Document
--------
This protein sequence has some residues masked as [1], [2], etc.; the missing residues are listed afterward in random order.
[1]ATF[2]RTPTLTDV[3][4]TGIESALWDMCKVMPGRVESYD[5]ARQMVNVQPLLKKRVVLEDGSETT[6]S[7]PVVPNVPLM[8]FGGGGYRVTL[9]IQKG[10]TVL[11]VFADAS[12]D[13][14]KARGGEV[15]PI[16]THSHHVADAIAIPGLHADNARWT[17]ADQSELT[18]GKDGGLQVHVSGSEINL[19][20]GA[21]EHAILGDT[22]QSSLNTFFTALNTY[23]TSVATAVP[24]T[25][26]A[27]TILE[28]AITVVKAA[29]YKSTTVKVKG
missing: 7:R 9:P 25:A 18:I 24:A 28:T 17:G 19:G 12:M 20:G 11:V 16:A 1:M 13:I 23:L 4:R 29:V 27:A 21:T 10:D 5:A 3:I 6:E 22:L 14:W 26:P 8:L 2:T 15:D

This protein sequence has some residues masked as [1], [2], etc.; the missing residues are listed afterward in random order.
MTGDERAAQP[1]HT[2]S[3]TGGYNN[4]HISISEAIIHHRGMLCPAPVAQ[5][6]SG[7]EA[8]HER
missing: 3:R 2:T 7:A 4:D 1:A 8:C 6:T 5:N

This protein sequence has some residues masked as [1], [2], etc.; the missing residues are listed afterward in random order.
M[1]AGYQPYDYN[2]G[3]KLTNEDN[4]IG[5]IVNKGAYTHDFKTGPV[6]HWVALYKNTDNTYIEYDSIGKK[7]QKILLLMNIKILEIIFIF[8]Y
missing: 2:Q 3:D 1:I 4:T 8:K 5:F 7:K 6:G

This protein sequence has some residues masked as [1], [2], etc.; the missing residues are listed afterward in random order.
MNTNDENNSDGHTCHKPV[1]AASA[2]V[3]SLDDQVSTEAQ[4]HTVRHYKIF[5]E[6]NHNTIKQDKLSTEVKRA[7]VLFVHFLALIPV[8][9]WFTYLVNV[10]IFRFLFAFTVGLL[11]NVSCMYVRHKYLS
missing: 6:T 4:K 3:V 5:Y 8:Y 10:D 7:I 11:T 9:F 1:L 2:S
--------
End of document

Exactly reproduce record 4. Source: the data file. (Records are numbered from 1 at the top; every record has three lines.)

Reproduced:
This protein sequence has some residues masked as [1], [2], etc.; the missing residues are listed afterward in random order.
MNTNDENNSDGHTCHKPV[1]AASA[2]V[3]SLDDQVSTEAQ[4]HTVRHYKIF[5]E[6]NHNTIKQDKLSTEVKRA[7]VLFVHFLALIPV[8][9]WFTYLVNV[10]IFRFLFAFTVGLL[11]NVSCMYVRHKYLS
missing: 6:T 4:K 3:V 5:Y 8:Y 10:D 7:I 11:T 9:F 1:L 2:S